Connecticut Legislature Restricts the Use of Non-Compete Agreements: Late last month the Connecticut General Assembly passed “An Act Concerning Employer Use of Noncompete Agreements” (the “Act”).
Effective October 1, 2013, the Act will dramatically alter how employers approach mergers and acquisitions. Specifically, under this new law: If, after a merger or an acquisition, an employee is being hired by, or continuing his or her employment with, the surviving entity, and the surviving entity intends to bind the employee to non-competition restrictions, then the employer must provide the employee with a written copy of the non-compete agreement and at least seven (7) days to consider signing the agreement.
While inconvenient for employers, the Act, on its face, isn’t particularly alarming. However, the practical implications are considerable. For example, as a result of this new law, employers may be forced to inadvertently give employees advance notice of possible business transactions, such as closings or consolidations. Ultimately, notice of plant closings resulting from mergers or acquisitions will be dictated by legislative fiat—not business necessity or the unique culture of each organization.
Furthermore, employers must also now consider the possibility that an existing employee might balk at signing a new non-compete agreement, thereby complicating—and perhaps even jeopardizing—a merger or acquisition.
Bottom Line for Employers:
Effectively navigating a business merger or acquisition has never been easy. And with passage of the new Act, life for Connecticut’s employers just became a bit more complicated. For assistance in adhering to this new law, contact Bud O’Donnell.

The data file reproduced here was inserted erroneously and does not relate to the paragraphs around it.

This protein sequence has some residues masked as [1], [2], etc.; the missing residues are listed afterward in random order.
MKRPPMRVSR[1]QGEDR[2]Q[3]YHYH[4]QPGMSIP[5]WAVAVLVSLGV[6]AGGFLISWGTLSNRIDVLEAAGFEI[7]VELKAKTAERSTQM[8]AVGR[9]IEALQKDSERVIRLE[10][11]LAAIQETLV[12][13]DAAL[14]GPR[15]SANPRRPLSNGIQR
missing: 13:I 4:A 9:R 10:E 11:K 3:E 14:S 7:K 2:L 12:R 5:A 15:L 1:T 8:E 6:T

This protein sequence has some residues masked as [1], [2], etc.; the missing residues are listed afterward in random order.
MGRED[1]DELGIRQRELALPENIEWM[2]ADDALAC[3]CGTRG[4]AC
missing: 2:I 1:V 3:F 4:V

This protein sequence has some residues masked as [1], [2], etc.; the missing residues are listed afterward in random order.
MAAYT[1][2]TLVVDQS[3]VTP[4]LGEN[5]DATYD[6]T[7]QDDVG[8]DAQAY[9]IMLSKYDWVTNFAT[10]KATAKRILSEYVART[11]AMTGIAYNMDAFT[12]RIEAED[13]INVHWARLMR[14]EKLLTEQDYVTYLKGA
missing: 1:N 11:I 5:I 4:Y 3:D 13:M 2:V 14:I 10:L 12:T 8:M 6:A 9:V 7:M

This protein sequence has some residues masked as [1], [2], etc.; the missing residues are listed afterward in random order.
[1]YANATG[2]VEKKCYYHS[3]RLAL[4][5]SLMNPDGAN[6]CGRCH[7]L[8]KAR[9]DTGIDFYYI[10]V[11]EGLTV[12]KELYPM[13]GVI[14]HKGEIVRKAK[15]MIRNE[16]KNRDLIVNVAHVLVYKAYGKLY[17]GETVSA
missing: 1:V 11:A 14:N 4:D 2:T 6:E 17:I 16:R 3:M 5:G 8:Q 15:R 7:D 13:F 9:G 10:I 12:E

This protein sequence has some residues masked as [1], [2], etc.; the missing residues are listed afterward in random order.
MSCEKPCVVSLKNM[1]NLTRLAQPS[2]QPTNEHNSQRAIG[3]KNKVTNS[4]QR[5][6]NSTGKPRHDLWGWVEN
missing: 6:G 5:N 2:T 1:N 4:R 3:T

On Tuesday, May 7, 2013, the United States Court of Appeals for the District of Columbia issued another decision against the National Labor Relations Board. This time, the court found that the NLRB had exceeded its authority when it issued the rule requiring employers covered by the National Labor Relations Act to post a notice informing workers of their right to unionize. (This same court, in January, 2013, invalidated the NLRB recess appointments made by President Obama; the NLRB has appealed that decision, Noel Canning v. NLRB, to the U.S. Supreme Court.)
In this most recent decision, National Association of Manufacturers v. NLRB, 717 F.3d 947 (2013), the court concluded that the NLRB’s rule was in violation of the National Labor Relations Act because it subjected an employer to an unfair labor practice for the failure to post this notice; and because it infringed upon the First Amendment right to free speech by forcing a company to disseminate a view that it did not agree with (i.e., the right to unionize).
Section 8(c) of the National Labor Relations Act grants employers the right to express “any view, argument or opinion, or dissemination thereof, whether in written, printed, graphic or visual form.” As long as there is no threat of reprisal, these communications are protected from being treated as unfair labor practices. The court stated that the NLRB’s rule violated Section 8(c) because “the right to disseminate another’s speech necessarily includes the right to decide not to disseminate it.”
While this decision represents another significant setback to the NLRB, the court’s decision also raises the possibility that its rationale could be extended to other federal notice-posting requirements that have been imposed on employers by various agencies (i.e., OSHA and the EEOC). It remains to be seen whether this decision will generate that type of litigation.Read More